New Jersey is a no-fault state, meaning that every driver must have their own Personal Injury Protection (PIP) policy to cover them, no matter who was at fault for the accident. If PIP is insufficient or denies the claim, the victim can turn to the truck driver’s insurance. If the driver is an employee of the trucking company, he or she will likely be covered by the company’s insurance. If the driver is an independent contractor, he or she will likely be covered by their own policy. If other parties are liable, such as the truck manufacturer, the electronic logging device manufacturer, or the Department of Transportation, their insurance might provide coverage as well.
Once a victim has exhausted all other options to receive compensation, it may be possible to file a lawsuit. It’s important to note that the New Jersey statute of limitations (time limit to file) on personal injury claims is two years so it makes sense to contact a personal injury attorney as soon as possible following an accident. This attorney will work with the other parties’ insurance adjusters to recover just compensation. Sometimes the process stops here. Other times, the attorney and the insurance company will negotiate a settlement amount. This is the most common scenario, as insurance companies rarely want to pursue the long and expensive process of a trial.
If the case does move to trial, the court will use New Jersey’s comparative fault (also known as ‘comparative negligence’) model to determine who pays what. The simplest explanation of this concept is that the sum each driver pays corresponds to the degree to which they were at fault. Link to this article where comparative fault is discussed in much greater detail.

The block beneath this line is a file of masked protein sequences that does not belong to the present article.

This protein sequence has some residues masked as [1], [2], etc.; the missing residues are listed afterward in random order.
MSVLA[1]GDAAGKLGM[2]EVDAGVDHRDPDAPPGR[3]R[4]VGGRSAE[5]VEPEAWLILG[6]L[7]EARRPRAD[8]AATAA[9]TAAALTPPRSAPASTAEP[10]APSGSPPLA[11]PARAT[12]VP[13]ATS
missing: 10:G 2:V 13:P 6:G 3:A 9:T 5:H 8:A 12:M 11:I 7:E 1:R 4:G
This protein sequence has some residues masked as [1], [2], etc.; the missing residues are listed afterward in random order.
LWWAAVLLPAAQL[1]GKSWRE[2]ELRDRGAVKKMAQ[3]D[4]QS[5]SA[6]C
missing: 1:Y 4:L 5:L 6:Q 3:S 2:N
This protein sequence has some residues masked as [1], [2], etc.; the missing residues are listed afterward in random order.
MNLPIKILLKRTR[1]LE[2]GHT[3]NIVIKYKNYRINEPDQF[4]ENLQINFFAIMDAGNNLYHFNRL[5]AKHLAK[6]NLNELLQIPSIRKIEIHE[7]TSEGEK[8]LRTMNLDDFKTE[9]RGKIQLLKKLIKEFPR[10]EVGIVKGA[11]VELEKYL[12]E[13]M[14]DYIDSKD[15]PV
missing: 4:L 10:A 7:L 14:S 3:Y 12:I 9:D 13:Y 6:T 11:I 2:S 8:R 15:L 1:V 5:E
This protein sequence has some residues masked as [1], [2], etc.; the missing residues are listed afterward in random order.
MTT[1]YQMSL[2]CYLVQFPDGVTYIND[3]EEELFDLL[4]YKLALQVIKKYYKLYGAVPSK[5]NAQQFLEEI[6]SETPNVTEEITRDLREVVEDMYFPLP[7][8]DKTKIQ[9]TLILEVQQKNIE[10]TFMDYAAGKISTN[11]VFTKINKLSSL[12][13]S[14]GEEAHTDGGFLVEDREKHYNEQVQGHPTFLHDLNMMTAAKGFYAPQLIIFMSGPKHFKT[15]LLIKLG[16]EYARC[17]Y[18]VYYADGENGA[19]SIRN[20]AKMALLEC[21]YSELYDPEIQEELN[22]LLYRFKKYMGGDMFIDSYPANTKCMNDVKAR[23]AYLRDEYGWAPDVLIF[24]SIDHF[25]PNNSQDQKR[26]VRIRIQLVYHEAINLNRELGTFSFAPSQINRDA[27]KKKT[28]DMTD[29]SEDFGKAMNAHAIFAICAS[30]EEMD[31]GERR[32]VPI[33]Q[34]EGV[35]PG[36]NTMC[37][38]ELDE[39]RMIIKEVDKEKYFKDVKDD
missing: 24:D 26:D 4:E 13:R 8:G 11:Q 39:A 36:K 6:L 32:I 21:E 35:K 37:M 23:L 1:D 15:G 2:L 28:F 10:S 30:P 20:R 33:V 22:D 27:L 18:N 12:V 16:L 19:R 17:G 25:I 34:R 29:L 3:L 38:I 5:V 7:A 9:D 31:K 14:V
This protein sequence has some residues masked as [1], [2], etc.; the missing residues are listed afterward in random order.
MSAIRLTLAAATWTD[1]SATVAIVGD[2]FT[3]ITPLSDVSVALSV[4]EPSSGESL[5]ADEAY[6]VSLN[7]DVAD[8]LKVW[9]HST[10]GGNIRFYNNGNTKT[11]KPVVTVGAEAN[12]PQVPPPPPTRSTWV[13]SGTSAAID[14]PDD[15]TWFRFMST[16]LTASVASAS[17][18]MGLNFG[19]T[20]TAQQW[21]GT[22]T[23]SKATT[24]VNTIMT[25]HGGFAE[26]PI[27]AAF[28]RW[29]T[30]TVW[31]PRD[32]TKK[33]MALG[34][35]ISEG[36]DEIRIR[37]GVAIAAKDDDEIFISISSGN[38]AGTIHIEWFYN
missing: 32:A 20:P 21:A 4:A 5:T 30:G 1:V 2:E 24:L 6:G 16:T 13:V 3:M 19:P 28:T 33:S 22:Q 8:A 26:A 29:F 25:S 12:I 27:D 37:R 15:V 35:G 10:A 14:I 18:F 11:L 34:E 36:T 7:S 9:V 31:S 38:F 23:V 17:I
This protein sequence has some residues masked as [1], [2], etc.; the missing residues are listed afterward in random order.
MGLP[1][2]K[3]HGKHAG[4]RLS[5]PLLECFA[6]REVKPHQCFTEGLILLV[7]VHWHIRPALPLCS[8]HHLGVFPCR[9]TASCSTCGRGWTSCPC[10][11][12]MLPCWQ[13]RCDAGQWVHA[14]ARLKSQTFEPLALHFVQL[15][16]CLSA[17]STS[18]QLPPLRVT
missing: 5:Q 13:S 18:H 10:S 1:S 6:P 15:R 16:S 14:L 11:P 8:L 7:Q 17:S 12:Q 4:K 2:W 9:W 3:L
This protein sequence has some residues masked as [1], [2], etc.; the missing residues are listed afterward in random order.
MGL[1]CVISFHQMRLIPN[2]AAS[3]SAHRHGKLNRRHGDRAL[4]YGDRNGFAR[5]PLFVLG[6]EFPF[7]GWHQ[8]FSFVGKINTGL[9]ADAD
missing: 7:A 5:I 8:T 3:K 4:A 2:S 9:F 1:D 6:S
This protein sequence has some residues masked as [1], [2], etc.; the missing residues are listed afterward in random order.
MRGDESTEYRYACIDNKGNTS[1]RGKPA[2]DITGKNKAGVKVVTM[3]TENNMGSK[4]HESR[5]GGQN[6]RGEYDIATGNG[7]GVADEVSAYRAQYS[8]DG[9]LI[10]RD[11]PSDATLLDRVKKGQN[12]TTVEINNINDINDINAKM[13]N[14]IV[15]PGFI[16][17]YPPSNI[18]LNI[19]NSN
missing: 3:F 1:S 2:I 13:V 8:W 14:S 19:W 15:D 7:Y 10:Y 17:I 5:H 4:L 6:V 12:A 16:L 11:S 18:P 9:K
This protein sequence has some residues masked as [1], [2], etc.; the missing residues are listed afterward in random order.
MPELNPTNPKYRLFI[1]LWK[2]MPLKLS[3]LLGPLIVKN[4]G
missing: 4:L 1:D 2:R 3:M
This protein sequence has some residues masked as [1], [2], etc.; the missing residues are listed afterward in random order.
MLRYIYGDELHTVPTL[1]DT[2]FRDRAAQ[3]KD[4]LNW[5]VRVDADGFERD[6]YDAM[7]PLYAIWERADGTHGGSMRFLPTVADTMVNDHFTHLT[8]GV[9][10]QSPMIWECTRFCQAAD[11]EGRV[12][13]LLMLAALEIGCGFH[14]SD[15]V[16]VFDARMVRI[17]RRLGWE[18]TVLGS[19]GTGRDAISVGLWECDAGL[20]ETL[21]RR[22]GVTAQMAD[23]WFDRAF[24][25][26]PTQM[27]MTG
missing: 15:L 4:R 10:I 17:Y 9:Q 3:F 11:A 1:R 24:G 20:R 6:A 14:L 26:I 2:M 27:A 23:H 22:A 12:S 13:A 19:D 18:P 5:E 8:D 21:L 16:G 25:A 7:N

The primary cause of trucker fatigue is simply working too much. There are federal regulations which place an 11-hour limit on consecutive driving hours. Once that limit has been reached, the driver must go off duty for 10 hours. These rules are helpful but they don’t entirely prevent fatigue.
Even if the driver abides by the law perfectly, 11 hours is still a long time on the road – particularly in the dark. Employers also have no idea if the driver actually rested while off duty. Some drivers also double as mechanics and do other work during the time they should be resting.
Driving rules are often poorly enforced. Employers sometimes set unrealistic delivery deadlines, pressuring drivers to work past the mandated limit.
In one New Jersey case, a truck driver fell asleep at the wheel and crashed into the card of a 37-year-old woman, leaving her permanently disabled. The driver routinely worked 130 hour work weeks as both a driver and a mechanic. He had also been drinking before the accident, which complicates the issue of his fatigue. The victim sued the driver, driver’s employer, and the taverns where he had been drinking. The victim was awarded more than $3,000,000 to be paid by the driver and the two taverns.
The American Academy of Sleep Medicine reports that 26% of adults between the ages of 30 and 70 suffer from sleep apnea. In one case, a driver was involved in an accident while driving for work, rear-ending a car and causing damage. Approximately four weeks later, he again fell asleep behind the wheel while driving at work, causing damage to a company vehicle. He was later diagnosed with sleep apnea.